Data collection a mistake: Google

Data collection a mistake: Google

Data collection a mistake: Google

The admission, made in an official blog post by Google Engineering Chief Alan Eustace, comes a month after regulators in Europe started asking the search giant pointed questions about Street View, the layer of real-world photographs accessible from Google Maps. Regulators wanted to know what data Google collected as its camera-laden cars methodically trolled through neighborhoods, and what Google did with that data.

Google’s Street View misstep adds to the widespread anxiety about privacy in the digital age and the apparent willingness of Silicon Valley engineers to collect people’s private data without permission.

Google appears to have acted quickly after questions were raised by European regulators. Two weeks ago, the company tried to address their questions and criticism in a blog post. It said it did collect certain kinds of data around the world that identify Wi-Fi networks to help improve its mapping products.

But the company explicitly said then that it did not collect or store so-called payload data — the actual information being transmitted by users over unprotected networks. In a confession made by the company, is sure to raise new questions about its privacy policies, Google said that its previous claims were wrong.

Eustace wrote that a review of the Street View software has revealed that because of a programming error in 2006, the company had indeed been mistakenly collecting snippets of data that happened to be transmitted over nonpassword protected Wi-Fi networks that the Google camera cars were passing. This occurred in Europe, in the US and in other major cities elsewhere.

Eustace tried to play down the revelation, saying that Google “never used that data in any Google products.” He said that it collected only fragments of data, because the cars were moving constantly and changing channels many times each second. Only when someone was using their unencrypted, nonpassword-protected network was the data collected and stored. Google said it had temporarily halted its Street View cars and would stop collecting Wi-Fi network data entirely, Eustace wrote. He also said Google wanted to delete the data, in cooperation with regulators, as soon as possible.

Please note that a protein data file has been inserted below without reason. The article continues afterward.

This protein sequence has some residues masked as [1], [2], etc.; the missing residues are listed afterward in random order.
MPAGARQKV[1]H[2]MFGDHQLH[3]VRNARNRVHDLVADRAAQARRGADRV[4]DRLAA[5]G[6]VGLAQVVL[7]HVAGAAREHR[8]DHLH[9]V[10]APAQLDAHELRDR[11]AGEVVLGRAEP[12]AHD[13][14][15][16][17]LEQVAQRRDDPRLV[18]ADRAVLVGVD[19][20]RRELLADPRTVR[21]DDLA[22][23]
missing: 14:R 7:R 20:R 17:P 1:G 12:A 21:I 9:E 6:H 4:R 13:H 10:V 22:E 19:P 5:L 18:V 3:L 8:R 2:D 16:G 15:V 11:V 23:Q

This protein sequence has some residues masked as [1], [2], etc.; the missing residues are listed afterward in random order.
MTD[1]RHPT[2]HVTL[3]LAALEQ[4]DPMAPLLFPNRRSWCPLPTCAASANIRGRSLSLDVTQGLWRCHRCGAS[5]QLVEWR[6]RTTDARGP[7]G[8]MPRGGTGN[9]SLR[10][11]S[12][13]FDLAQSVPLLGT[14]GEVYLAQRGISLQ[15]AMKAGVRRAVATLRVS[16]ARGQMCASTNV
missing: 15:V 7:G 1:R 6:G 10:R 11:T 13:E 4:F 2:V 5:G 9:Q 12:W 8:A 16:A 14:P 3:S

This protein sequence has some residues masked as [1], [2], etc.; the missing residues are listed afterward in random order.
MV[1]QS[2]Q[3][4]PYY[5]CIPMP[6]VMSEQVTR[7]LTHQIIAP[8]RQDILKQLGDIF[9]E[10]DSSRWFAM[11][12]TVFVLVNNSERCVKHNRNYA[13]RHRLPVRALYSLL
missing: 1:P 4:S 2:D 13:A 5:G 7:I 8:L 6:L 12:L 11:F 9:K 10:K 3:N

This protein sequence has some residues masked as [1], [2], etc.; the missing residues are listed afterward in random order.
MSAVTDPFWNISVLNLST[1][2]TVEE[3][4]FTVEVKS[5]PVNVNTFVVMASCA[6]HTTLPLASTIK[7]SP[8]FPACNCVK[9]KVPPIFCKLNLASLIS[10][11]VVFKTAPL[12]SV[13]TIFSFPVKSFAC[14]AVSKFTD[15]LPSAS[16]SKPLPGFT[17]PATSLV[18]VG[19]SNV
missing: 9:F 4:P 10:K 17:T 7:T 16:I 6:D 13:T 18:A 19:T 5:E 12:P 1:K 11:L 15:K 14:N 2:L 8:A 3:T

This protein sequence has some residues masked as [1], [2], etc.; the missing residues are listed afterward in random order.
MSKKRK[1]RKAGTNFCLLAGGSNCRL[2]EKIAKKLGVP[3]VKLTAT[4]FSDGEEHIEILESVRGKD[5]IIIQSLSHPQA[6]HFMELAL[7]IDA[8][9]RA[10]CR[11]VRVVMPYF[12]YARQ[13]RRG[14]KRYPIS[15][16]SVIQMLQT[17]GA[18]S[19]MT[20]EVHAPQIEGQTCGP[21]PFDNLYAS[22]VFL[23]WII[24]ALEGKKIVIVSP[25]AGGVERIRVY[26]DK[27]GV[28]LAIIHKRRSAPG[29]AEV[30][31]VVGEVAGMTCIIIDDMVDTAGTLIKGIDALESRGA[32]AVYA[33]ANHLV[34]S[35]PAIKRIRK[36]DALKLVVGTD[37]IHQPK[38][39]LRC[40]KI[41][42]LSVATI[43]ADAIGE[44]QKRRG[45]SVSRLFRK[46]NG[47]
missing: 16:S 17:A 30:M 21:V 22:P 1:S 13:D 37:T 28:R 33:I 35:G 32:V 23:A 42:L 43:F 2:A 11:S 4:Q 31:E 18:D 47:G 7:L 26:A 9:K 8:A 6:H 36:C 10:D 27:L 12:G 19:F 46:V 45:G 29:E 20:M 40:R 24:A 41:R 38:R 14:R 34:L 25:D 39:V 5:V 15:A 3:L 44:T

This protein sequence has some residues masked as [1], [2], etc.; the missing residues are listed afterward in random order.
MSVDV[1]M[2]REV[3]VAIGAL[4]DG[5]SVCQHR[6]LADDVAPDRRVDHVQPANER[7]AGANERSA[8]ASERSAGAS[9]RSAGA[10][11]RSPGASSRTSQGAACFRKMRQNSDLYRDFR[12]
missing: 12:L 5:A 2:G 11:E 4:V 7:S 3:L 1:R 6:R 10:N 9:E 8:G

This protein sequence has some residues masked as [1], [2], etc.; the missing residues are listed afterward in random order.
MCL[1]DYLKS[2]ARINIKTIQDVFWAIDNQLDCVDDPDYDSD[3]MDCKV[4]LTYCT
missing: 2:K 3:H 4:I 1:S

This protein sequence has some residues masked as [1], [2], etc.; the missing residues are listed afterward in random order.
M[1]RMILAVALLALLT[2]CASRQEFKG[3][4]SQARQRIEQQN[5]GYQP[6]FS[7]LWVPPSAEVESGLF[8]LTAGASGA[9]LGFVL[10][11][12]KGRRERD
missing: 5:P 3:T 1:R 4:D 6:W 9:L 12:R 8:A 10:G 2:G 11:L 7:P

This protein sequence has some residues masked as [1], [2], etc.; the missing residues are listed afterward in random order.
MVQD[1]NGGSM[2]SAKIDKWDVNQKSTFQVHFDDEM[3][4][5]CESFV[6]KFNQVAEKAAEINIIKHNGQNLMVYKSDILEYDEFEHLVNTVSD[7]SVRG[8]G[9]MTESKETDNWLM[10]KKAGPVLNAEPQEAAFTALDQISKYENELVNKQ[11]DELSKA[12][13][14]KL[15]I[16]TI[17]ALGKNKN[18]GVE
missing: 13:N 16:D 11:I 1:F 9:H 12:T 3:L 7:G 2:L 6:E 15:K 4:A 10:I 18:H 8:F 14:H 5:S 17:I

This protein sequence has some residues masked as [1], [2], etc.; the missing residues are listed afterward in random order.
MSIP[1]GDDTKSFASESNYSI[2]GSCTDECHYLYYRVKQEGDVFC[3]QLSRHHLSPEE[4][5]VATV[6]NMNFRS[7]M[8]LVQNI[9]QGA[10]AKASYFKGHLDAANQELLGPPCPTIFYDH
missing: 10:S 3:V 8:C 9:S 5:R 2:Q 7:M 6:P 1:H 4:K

But the revelation that the data was collected is likely to set off a firestorm of protest and possibly new legal problems. Google could be accused of intercepting private communications and violating wiretap laws in the US, although it would most likely argue that it never had any intent to collect or use the data.

And in Europe, where Google has taken great pains to assure a queasy public about a giant American corporation taking photos of their neighborhoods, trust is likely to be further eroded.

Earlier German Federal Commissioner for data protection Peter Schaar, said he was “horrified” by the earlier revelation that Google was collecting data about the location of Wi-Fi networks.

He called on the company to “delete previously unlawfully collected personal data on the wireless network immediately and stop the rides for Street View.”
German data protection officials had initially questioned the legality of Street View but dropped their objections last July after Google agreed to hide details of faces, license plates and house numbers through pixilation, and to give citizens the option of removing their property entirely from the 360-degree photo archive.  The blog post, read: “we (Google) are profoundly sorry for this error and are determined to learn all the lessons we can from our mistake.”
The New York Times